ARTISTS have drawn upon the experiences of young offenders and domestic violence perpetrators for a pioneering project exploring what it means to be a man.

The multimedia Men’s Voices exhibition will coincide with Durham Book Festival in the city next month and is the culmination of a major arts project looking at views on masculinity in the North-East.

Bishop Auckland-based arts education company Changing Relations worked with men at Deerbolt Young Offender’s Institute in Barnard Castle, along with attendees of the Barnardo’s Domestic Violence Perpetrator Programme and the Woodlands Pupil Referral Unit (PRU) in Ferryhill. Members of Eldon Lane and Stanley Men’s Crees also took part in the workshops, which included printmaking, creative writing and cross stitch.

The men were also given the chance to record their own testimony of what it means to be a man to form part of a sound installation by Rupert Philbrick, who is curating the exhibition alongside fellow artists Polly Turner and Chris Robinson.

Ms Robinson, a performance poet, said: “Growing up and living in a North-East, former mining village, I have been exposed to many manifestations of masculinity and I have seen how destructive it can be to individuals, families and communities. I was, therefore, delighted to be asked to be part of the artistic team on the Men’s Voices project, exploring the themes of man and masculinity with local groups of men.”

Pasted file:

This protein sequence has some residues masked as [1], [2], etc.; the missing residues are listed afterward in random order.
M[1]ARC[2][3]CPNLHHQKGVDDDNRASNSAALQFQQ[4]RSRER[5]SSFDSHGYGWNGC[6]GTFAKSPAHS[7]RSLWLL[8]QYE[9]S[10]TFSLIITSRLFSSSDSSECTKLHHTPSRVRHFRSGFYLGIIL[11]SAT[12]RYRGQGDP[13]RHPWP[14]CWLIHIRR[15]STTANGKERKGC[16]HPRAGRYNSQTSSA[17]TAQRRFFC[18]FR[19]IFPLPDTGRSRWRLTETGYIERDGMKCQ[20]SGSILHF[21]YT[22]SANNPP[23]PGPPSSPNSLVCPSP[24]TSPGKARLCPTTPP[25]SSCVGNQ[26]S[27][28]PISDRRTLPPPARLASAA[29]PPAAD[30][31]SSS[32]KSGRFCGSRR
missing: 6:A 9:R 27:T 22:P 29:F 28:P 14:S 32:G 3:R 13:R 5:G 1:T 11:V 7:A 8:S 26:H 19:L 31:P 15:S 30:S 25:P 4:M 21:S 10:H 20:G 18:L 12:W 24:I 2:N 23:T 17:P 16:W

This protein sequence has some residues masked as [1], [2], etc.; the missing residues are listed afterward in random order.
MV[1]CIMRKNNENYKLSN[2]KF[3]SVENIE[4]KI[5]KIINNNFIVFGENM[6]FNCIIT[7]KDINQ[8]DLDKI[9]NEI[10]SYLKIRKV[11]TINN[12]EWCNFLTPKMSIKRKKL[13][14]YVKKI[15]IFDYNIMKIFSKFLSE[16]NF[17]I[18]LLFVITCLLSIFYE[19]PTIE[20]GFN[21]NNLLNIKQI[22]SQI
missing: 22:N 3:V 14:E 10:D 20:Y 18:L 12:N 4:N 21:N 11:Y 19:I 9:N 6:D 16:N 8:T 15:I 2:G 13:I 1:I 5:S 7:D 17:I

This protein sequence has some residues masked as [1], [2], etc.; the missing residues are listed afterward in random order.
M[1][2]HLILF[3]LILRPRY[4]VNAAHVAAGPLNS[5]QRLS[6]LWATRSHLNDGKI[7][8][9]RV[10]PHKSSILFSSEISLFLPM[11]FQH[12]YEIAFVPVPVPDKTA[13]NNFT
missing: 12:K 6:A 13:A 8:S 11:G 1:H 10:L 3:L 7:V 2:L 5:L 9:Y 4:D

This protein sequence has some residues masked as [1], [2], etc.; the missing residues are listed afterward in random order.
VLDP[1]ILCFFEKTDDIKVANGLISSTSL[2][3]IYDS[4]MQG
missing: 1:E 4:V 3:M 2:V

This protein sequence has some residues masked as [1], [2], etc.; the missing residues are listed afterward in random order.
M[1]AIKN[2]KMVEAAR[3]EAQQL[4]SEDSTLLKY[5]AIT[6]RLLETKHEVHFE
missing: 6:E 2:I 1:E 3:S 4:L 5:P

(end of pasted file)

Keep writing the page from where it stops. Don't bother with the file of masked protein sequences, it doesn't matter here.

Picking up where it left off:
Changing Relations is a community interest company based in Auckland Castle Trust’s Pod Studios in Bishop Auckland Market Place. It produces a range of art-based content to challenge thinking around gender equality, gender norms and healthy relationships.

According to research by the Men’s Health Forum, three quarters of people who kill themselves in Britain are men, with suicide the biggest killer of men under 35. Men also commit 86 per cent of violent crime and are twice as likely to be its victims.

Men’s Voices explores how messages about masculinity have shaped men and boys in the region and whether they have contributed to the health and social challenges faced by men and the other people in their lives.

It is supported by Arts Council England, New Writing North, Durham Book Festival, Empty Shop, Stanley Area Action Partnership, the Durham City AAP Small Grants Scheme, County Durham Community Foundation and Bishop Auckland Councillors: Henry Nicholson, Shirley Quinn, John Lethbridge, Joy Allen, Sam Zair and Tanya Tucker.

The free exhibition runs at Empty Shop’s TESTT gallery, above Durham Bus Station on North Road, from Saturday, October 7, to Sunday, October 15, from noon to 4pm. A special art workshop will also be held at the same venue on Saturday, October 14 from 1pm to 4pm, priced at £5. To book a place, visit

There will also be a panel discussion on whether there is a crisis of masculinity in the post-industrial North-East at Palace Green Library in Durham on Sunday, October 8, at 4.30pm.

Tickets, priced at £8 or £6 for concessions, are available from